In response to Roisin O’Gorman’s “The Ontogenetic Body”
When I was a child I moved a lot. My parents divorced and my mother followed the work, escaped the past. She tells me we lived in a basement apartment without a bathtub once, so she bought a kiddie pool to bathe me in, sea creatures on the sides. You could always find me there with or without water she said, pretending to be in the ocean.
Recently, she moved again, this time from a small community where most my formative memories lie, on a beach with an expansive lake, no visible other side. I remember always wanting her to swim with me, but she preferred the sand and a book and a beer, complaining the water was too cold, always too cold. That didn’t stop me from going in the water. The temperature didn’t seem to register on my skin. The sensation of swimming, of diving, of jumping with the waves was all I could feel. I could swim out there in the no temperature lake on my own for hours, so I did. The feeling of swimming would accompany me to my bed at night, the room uneven in motion until I fell asleep, my dreams rocking back and forth, back in the water.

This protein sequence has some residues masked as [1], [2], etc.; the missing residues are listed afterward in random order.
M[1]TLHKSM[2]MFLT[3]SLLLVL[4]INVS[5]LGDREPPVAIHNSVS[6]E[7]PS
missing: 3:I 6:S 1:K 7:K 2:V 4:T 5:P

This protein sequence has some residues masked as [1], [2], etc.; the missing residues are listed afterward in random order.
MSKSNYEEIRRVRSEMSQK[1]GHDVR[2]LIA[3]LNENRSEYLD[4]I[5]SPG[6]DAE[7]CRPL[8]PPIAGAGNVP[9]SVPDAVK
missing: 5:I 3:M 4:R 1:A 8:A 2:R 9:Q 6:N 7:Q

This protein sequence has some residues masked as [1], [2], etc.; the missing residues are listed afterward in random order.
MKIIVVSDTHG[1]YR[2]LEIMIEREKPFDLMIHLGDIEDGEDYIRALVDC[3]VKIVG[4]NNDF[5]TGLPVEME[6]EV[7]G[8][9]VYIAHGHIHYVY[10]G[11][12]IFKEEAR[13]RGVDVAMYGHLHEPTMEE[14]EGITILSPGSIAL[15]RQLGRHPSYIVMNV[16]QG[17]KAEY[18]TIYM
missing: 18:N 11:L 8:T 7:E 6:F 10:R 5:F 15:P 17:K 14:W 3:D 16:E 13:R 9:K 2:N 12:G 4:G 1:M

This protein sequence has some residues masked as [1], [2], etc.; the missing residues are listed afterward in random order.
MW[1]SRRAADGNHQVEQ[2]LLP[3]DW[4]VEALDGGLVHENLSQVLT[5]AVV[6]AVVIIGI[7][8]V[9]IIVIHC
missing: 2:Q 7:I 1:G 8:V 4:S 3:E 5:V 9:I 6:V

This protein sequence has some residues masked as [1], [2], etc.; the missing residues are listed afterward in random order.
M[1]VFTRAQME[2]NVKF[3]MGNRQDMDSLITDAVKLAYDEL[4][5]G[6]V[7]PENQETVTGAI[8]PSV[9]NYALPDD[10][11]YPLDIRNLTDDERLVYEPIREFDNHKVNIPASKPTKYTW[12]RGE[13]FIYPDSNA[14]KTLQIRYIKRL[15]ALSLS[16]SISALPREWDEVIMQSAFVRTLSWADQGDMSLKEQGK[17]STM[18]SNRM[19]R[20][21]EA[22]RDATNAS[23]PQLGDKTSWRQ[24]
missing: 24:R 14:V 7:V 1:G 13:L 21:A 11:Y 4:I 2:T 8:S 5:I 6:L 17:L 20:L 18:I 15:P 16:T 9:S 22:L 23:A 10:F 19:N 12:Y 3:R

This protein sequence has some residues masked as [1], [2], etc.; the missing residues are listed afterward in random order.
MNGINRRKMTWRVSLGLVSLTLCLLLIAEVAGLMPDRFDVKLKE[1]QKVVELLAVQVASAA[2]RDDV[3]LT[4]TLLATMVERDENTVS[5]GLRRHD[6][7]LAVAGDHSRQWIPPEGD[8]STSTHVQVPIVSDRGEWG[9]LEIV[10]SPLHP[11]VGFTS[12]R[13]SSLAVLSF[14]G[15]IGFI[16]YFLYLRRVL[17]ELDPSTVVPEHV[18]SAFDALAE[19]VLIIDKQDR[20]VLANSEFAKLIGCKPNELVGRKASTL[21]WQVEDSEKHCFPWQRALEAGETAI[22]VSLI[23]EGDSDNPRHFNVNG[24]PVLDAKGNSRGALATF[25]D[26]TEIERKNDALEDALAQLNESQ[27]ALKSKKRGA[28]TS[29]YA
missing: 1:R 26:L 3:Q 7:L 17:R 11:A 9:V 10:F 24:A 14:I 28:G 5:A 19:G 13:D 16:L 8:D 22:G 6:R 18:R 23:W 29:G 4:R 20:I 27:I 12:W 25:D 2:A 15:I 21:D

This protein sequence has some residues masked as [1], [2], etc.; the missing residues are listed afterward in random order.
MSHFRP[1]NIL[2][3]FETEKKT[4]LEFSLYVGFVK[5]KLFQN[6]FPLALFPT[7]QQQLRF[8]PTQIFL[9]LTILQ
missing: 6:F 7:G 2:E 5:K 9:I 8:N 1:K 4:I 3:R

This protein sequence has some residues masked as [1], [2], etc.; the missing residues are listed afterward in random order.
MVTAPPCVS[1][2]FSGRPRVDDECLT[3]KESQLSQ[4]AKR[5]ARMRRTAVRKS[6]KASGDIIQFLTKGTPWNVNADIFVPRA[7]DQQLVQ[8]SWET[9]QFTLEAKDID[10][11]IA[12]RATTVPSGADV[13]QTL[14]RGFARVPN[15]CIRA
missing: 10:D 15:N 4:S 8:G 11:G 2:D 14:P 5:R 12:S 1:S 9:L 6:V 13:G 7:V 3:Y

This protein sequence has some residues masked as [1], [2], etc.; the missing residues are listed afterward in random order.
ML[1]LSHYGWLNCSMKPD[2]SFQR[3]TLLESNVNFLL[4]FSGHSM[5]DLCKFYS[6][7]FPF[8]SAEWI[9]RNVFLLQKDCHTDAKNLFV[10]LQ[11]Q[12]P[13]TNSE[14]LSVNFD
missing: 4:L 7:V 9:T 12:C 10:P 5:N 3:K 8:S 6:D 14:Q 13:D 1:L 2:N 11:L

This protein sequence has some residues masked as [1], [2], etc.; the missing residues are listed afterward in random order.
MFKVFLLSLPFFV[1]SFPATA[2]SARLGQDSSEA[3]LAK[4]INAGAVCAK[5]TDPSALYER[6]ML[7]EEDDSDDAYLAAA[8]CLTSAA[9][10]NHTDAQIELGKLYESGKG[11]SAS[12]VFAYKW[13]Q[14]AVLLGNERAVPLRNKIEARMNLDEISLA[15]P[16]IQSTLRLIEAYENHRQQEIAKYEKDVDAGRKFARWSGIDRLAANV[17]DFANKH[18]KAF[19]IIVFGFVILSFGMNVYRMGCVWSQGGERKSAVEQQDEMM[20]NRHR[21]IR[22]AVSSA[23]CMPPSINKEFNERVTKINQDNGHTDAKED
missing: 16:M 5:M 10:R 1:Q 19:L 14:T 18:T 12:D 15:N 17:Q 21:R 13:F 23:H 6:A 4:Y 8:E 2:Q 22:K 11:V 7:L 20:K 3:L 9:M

I was writing one summer, the summer before she moved. Partly out of a need for quiet and privacy to write on my own, and partly out of a deep rooted longing for that house to stay mine, I spent a week alone there turning out pages, and swimming. One evening I got there at that perfect time when the sun and the moon are battling it out in the horizon at the end of waves. My body moved through the water like my childhood dreams, watching the celestial orbs moving through space and time. The no temperature water started to feel a little cold that time.